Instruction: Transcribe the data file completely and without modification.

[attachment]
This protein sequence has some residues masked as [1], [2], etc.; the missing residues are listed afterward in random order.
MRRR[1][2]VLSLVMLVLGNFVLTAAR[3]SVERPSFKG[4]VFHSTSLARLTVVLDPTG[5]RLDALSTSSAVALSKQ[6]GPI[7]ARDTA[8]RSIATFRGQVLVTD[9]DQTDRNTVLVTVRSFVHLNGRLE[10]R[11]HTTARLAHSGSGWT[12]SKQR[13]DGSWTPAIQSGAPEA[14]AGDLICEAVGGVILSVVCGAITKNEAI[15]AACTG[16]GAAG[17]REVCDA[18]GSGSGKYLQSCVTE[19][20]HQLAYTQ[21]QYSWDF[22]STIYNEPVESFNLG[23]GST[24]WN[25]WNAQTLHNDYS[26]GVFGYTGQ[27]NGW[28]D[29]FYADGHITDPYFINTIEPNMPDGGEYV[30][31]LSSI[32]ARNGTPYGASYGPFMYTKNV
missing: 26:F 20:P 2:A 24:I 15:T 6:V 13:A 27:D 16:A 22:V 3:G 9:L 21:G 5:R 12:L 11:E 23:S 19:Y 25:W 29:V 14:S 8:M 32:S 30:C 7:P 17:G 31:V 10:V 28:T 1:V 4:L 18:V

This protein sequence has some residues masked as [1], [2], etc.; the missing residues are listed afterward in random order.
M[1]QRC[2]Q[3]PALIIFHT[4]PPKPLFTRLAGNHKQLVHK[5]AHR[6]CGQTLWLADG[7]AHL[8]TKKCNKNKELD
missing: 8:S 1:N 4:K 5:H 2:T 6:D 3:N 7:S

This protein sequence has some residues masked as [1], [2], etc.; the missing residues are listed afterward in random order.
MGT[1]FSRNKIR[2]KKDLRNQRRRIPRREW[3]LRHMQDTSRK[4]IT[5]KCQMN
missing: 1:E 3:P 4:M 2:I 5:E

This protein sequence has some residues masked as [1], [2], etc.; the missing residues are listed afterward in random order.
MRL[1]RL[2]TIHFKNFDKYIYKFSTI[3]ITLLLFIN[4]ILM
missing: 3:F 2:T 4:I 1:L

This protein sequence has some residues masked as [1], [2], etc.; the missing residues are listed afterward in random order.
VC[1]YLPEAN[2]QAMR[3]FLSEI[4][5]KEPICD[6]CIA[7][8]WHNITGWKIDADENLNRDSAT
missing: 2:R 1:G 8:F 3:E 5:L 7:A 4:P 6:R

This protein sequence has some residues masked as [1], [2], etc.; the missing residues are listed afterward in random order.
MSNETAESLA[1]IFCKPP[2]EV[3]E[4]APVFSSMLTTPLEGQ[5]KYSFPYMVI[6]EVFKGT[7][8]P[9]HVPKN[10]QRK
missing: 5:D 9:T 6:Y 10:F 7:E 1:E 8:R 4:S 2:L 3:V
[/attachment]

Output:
This protein sequence has some residues masked as [1], [2], etc.; the missing residues are listed afterward in random order.
MRRR[1][2]VLSLVMLVLGNFVLTAAR[3]SVERPSFKG[4]VFHSTSLARLTVVLDPTG[5]RLDALSTSSAVALSKQ[6]GPI[7]ARDTA[8]RSIATFRGQVLVTD[9]DQTDRNTVLVTVRSFVHLNGRLE[10]R[11]HTTARLAHSGSGWT[12]SKQR[13]DGSWTPAIQSGAPEA[14]AGDLICEAVGGVILSVVCGAITKNEAI[15]AACTG[16]GAAG[17]REVCDA[18]GSGSGKYLQSCVTE[19][20]HQLAYTQ[21]QYSWDF[22]STIYNEPVESFNLG[23]GST[24]WN[25]WNAQTLHNDYS[26]GVFGYTGQ[27]NGW[28]D[29]FYADGHITDPYFINTIEPNMPDGGEYV[30][31]LSSI[32]ARNGTPYGASYGPFMYTKNV
missing: 26:F 20:P 2:A 24:I 15:T 6:V 13:A 27:D 16:A 22:V 3:G 9:L 21:G 5:R 12:L 11:E 23:S 19:Y 25:W 29:V 14:S 8:M 32:S 30:C 7:P 17:G 31:V 10:V 28:T 1:V 4:L 18:V

This protein sequence has some residues masked as [1], [2], etc.; the missing residues are listed afterward in random order.
M[1]QRC[2]Q[3]PALIIFHT[4]PPKPLFTRLAGNHKQLVHK[5]AHR[6]CGQTLWLADG[7]AHL[8]TKKCNKNKELD
missing: 8:S 1:N 4:K 5:H 2:T 6:D 3:N 7:S

This protein sequence has some residues masked as [1], [2], etc.; the missing residues are listed afterward in random order.
MGT[1]FSRNKIR[2]KKDLRNQRRRIPRREW[3]LRHMQDTSRK[4]IT[5]KCQMN
missing: 1:E 3:P 4:M 2:I 5:E

This protein sequence has some residues masked as [1], [2], etc.; the missing residues are listed afterward in random order.
MRL[1]RL[2]TIHFKNFDKYIYKFSTI[3]ITLLLFIN[4]ILM
missing: 3:F 2:T 4:I 1:L

This protein sequence has some residues masked as [1], [2], etc.; the missing residues are listed afterward in random order.
VC[1]YLPEAN[2]QAMR[3]FLSEI[4][5]KEPICD[6]CIA[7][8]WHNITGWKIDADENLNRDSAT
missing: 2:R 1:G 8:F 3:E 5:L 7:A 4:P 6:R

This protein sequence has some residues masked as [1], [2], etc.; the missing residues are listed afterward in random order.
MSNETAESLA[1]IFCKPP[2]EV[3]E[4]APVFSSMLTTPLEGQ[5]KYSFPYMVI[6]EVFKGT[7][8]P[9]HVPKN[10]QRK
missing: 5:D 9:T 6:Y 10:F 7:E 1:E 8:R 4:S 2:L 3:V